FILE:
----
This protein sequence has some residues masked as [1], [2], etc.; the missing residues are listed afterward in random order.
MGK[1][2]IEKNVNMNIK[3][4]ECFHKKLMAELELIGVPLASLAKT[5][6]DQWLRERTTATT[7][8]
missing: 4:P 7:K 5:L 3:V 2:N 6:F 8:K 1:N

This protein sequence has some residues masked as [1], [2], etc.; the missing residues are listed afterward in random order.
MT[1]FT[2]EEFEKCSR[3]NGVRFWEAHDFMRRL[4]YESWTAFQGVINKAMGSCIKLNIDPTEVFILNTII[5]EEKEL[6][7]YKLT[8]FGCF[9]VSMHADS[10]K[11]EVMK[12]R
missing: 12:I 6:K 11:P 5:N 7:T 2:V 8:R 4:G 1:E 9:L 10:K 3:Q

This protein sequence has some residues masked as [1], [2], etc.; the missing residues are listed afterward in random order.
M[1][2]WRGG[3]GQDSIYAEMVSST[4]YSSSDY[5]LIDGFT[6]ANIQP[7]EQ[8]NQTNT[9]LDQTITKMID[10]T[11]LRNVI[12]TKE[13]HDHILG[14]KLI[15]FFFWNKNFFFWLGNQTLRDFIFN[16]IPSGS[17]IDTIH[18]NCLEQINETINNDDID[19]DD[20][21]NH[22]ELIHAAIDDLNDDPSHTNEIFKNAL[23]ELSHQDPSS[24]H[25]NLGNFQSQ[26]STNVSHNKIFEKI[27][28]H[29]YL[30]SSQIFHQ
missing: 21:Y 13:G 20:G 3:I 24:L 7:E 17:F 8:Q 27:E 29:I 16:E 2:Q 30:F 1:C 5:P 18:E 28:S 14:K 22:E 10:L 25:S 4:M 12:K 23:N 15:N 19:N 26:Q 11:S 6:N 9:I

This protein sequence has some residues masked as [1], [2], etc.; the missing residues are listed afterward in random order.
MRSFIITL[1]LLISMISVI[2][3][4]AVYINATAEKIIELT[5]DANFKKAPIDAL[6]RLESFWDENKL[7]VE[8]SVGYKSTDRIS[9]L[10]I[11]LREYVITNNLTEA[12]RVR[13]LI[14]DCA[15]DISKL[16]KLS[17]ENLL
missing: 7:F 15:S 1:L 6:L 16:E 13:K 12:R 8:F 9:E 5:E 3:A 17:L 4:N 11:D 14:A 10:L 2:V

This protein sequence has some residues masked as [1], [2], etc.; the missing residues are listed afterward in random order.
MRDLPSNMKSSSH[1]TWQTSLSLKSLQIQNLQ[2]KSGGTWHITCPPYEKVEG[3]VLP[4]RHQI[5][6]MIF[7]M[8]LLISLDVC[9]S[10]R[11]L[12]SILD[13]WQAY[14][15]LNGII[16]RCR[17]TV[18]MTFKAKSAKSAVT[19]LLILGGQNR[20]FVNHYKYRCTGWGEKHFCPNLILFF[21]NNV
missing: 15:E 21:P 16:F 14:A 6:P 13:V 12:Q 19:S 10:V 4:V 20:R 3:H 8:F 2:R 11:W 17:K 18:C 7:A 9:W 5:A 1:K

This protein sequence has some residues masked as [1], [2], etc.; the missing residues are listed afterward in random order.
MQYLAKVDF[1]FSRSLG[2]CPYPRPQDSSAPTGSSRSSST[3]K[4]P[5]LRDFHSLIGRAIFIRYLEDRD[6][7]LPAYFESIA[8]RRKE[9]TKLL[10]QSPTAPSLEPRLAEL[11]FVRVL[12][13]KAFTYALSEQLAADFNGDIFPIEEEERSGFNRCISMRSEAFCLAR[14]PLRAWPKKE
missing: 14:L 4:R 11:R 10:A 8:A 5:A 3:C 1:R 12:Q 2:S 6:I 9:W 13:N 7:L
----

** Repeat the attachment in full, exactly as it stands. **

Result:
This protein sequence has some residues masked as [1], [2], etc.; the missing residues are listed afterward in random order.
MGK[1][2]IEKNVNMNIK[3][4]ECFHKKLMAELELIGVPLASLAKT[5][6]DQWLRERTTATT[7][8]
missing: 4:P 7:K 5:L 3:V 2:N 6:F 8:K 1:N

This protein sequence has some residues masked as [1], [2], etc.; the missing residues are listed afterward in random order.
MT[1]FT[2]EEFEKCSR[3]NGVRFWEAHDFMRRL[4]YESWTAFQGVINKAMGSCIKLNIDPTEVFILNTII[5]EEKEL[6][7]YKLT[8]FGCF[9]VSMHADS[10]K[11]EVMK[12]R
missing: 12:I 6:K 11:P 5:N 7:T 2:V 8:R 4:G 1:E 9:L 10:K 3:Q

This protein sequence has some residues masked as [1], [2], etc.; the missing residues are listed afterward in random order.
M[1][2]WRGG[3]GQDSIYAEMVSST[4]YSSSDY[5]LIDGFT[6]ANIQP[7]EQ[8]NQTNT[9]LDQTITKMID[10]T[11]LRNVI[12]TKE[13]HDHILG[14]KLI[15]FFFWNKNFFFWLGNQTLRDFIFN[16]IPSGS[17]IDTIH[18]NCLEQINETINNDDID[19]DD[20][21]NH[22]ELIHAAIDDLNDDPSHTNEIFKNAL[23]ELSHQDPSS[24]H[25]NLGNFQSQ[26]STNVSHNKIFEKI[27][28]H[29]YL[30]SSQIFHQ
missing: 21:Y 13:G 20:G 3:I 24:L 7:E 17:F 8:Q 27:E 29:I 16:E 2:Q 30:F 1:C 5:P 18:E 28:S 14:K 22:E 10:L 25:S 4:M 12:K 23:N 15:N 19:N 26:Q 11:S 6:N 9:I

This protein sequence has some residues masked as [1], [2], etc.; the missing residues are listed afterward in random order.
MRSFIITL[1]LLISMISVI[2][3][4]AVYINATAEKIIELT[5]DANFKKAPIDAL[6]RLESFWDENKL[7]VE[8]SVGYKSTDRIS[9]L[10]I[11]LREYVITNNLTEA[12]RVR[13]LI[14]DCA[15]DISKL[16]KLS[17]ENLL
missing: 7:F 15:S 1:L 6:L 16:E 13:K 12:R 8:F 9:E 5:E 3:A 17:L 4:N 11:D 14:A 10:L 2:V

This protein sequence has some residues masked as [1], [2], etc.; the missing residues are listed afterward in random order.
MRDLPSNMKSSSH[1]TWQTSLSLKSLQIQNLQ[2]KSGGTWHITCPPYEKVEG[3]VLP[4]RHQI[5][6]MIF[7]M[8]LLISLDVC[9]S[10]R[11]L[12]SILD[13]WQAY[14][15]LNGII[16]RCR[17]TV[18]MTFKAKSAKSAVT[19]LLILGGQNR[20]FVNHYKYRCTGWGEKHFCPNLILFF[21]NNV
missing: 15:E 21:P 16:F 14:A 6:P 13:V 12:Q 19:S 10:V 4:V 20:R 3:H 8:F 2:R 11:W 17:K 18:C 7:A 9:W 5:A 1:K

This protein sequence has some residues masked as [1], [2], etc.; the missing residues are listed afterward in random order.
MQYLAKVDF[1]FSRSLG[2]CPYPRPQDSSAPTGSSRSSST[3]K[4]P[5]LRDFHSLIGRAIFIRYLEDRD[6][7]LPAYFESIA[8]RRKE[9]TKLL[10]QSPTAPSLEPRLAEL[11]FVRVL[12][13]KAFTYALSEQLAADFNGDIFPIEEEERSGFNRCISMRSEAFCLAR[14]PLRAWPKKE
missing: 14:L 4:R 11:R 10:A 8:A 5:A 3:C 1:R 12:Q 2:S 6:I 9:W 13:N 7:L